Mark Fabiani, the team's point person on the stadium issue, provided a copy of the remarks that the Chargers presented to the advisory group in a private session on Monday.
"It would not be fair to the Chargers -- a team that has worked for 14 years to find a stadium solution in San Diego County -- to allow other teams that themselves abandoned the L.A. market to now return and gut the Chargers' local revenue stream," Fabiani said.
In the six-page letter, Fabiani emphasized the team's effort to get a new stadium built in town, and the potential threat of the St. Louis Rams or Oakland Raiders moving to the Los Angeles market, where the team says 25 percent of its ticket base originates from.
In January, a developer and a company operated by Rams owner Stan Kroenke unveiled plans to build an 80,000-seat stadium in Inglewood, California, on land he owns near Hollywood Park.
Los Angeles has not had an NFL team since the Rams and Raiders departed for St. Louis and Oakland in 1995. Both teams have the ability to terminate their lease at the end of the 2015 season.
Fabiani said they've spent more than $15 million dollars on the team's effort to get a new stadium built in San Diego.
In the not-so-subtle threat, Fabiani said the Chargers "have no intention of quietly participating in any effort to provide political cover for elected officials. ... Simply put, we have no intention of allowing the Chargers franchise to be manipulated for political cover -- and we will call out any elected official who tries to do so."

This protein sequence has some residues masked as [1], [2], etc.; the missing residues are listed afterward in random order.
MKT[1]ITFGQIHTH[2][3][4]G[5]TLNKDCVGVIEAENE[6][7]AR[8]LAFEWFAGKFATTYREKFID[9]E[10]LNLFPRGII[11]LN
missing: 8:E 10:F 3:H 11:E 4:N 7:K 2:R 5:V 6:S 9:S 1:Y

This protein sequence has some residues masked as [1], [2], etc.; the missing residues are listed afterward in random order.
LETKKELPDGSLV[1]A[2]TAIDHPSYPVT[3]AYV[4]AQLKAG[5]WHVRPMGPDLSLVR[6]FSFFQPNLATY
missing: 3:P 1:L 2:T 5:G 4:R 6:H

While keeping an eye on what happens in Los Angeles, Fabiani said the Chargers remain committed to finding a solution for a new stadium in San Diego, and will work with the task force to arrange the participation of NFL executives at a future meeting so the group can speak directly to league officials.
But Fabiani challenged the city and the group to come up with a real-world solution to the stadium issue, stating that the cost of a new stadium could exceed the estimated price tag of $1.2 to $1.5 billion.
"The Chargers do not intend to waste years of time and millions of dollars on a proposal that city leaders simply do not have the capacity to actually implement," Fabiani said. "In short, a proposal that looks good on paper should not be sufficient. What we all need is a proposal that our city government has the capacity to actually implement."
Faulconer's spokesman, Matt Awbrey, said Fabiani's call for a tax increase to finance a stadium was "one option, but it's not the only way or even the best way to replace the aging Qualcomm Stadium."
"Today Mr. Fabiani talked about the possibility of the team moving to Los Angeles while also calling for a tax increase to finance a stadium in San Diego," Awbrey said in a statement.
"We invite Mr. Fabiani be open to other solutions and to join the community and fans that want to keep the Chargers in San Diego."
Fabiani said in his statement that 25 percent of the Chargers' season-ticket base comes from the Los Angeles-Orange County market.